How will the UK create the skills that the economy of 2020 will need?

(Photo by Orange Tuesday)

I’ve been reading Edward Glaeser’s book “The Triumph of the City” recently. One of his arguments is that the basis of sustainable city economies is the presence of clusters of small, entrepreneurial businesses that constantly co-create new commercial value from technological innovations.

Alan Penn, the Dean of the Bartlett Institute for the Built Environment, made similar comments to me recently. Interestingly, both Alan and Edward Glaesar identified Birmingham, my hometown, as an example of a city with such an innovative, marketplace economy, along with London. They also both identified Manchester as a counter-example of a city overly dependent on commoditised industries and external investment.

Cities are fundamentally important to the UK economy; more than 90% of the UK population lives in urban areas. But many – or perhaps most – UK cities are not well placed to support innovative, marketplace-based, high-technology economies (see my recent post on this topic). For example, e-Skills UK report that less than 20% of people hired into information technology positions in the UK acquired their skills in the education system; and I agree strongly with Seth Godin’s views as expressed by the “Stop Stealing Dreams” manifesto that we need to question and change the fundamental objectives around which our education system is designed.

To create and / or sustain economies capable of organic innovation and growth, cities need a particular mixture of skills: entrepreneurial skills; commercial skills; operational skills; technology skills; and creative skills. The blunt truth is that our education system isn’t structured to deliver those skills to city economies with this objective.

Whilst the opinions I’ve expressed here are personal, I’ll shortly be launching a project at work for my employer IBM to look at the challenges in this space. IBM’s business interest is our need to continue hiring smart, skilled people in the UK; the interest of IBM’s technical community as individuals to commit their time to the project additionally involves personal passion for technology and education.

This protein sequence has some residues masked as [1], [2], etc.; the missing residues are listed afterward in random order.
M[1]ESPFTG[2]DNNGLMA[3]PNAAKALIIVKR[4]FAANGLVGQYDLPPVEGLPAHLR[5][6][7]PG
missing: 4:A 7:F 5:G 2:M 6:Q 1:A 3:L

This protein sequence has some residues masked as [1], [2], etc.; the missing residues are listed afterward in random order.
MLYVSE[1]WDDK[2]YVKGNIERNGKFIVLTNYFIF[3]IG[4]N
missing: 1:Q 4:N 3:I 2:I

I’m enormously aware that I’m not the first person to whom these thoughts have occurred; and I know that I and my colleagues in IBM don’t have all the answers.

So if this topic interests you and you’d like to share your insight with the project I’m going to run this year, please let me know. I’d very much appreciate hearing from you.

About Rick Robinson
I’m the Director of Smart Places for Jacobs, the global engineering company. Previously, I was the UK, Middle East and Africa leader of the Digital Cities and Property business for Arup, Director of Technology for Amey, one of the UK’s largest engineering and infrastructure services companies and part of the international Ferrovial Group, and before that IBM UK’s Executive Architect for Smarter Cities.

4 Responses to How will the UK create the skills that the economy of 2020 will need?

  1. Pingback: The world is at our children’s fingertips; and they will change it « meme-too

  2. Joanna Hodgson says:

    Rick, do you distinguish between skills and capability here or does ‘skills’ cover both? The workplace will continue to evolve so it is important to develop capabilities that are transferable as requirements change, for example problem solving. Developing specific skills for a particular point in time will always be at risk from becoming obsolete.

    And, of course, education is about more than economics, the social and environmental must also play their part. The three (and more) are interlinked and ideally education addresses the whole system, not just one part.


  3. rickrobinson says:

    Hi Jo,

    I agree with you on all counts; I used “skills” in my post to cover both “skills” and “capabilities” a you’ve described them. The project I described is now underway and just last week we discussed the very point that you make – i.e. that there are some important transferable capabilities that have greater longevity of value than detailed, technically-defined skills.

    And in the current climate I can’t think of anything more important than the “triple bottom line” of social, environmental and financial value. I’ve written several posts on this blog about that – but not in relation to the topic of skills and education.

    By which I mean to say: now you’ve really got me thinking!

    Cheers – and I hope all is well, by the way, long time no see!



  4. June says:

    Please do contact me, I am based in Black Country and have undertaken much work in this area after working since 1977 in Systems development and implementation. On realising that the world has changed, but how we prepare people has not I undertook an extensive research project with a colleague.

    At the end of our assessment, which took us around 12 months to complete, we pledged to do something about it, identifying what should be done to make a difference too.


Leave a Reply

Fill in your details below or click an icon to log in: Logo

You are commenting using your account. Log Out /  Change )

Facebook photo

You are commenting using your Facebook account. Log Out /  Change )

Connecting to %s

%d bloggers like this: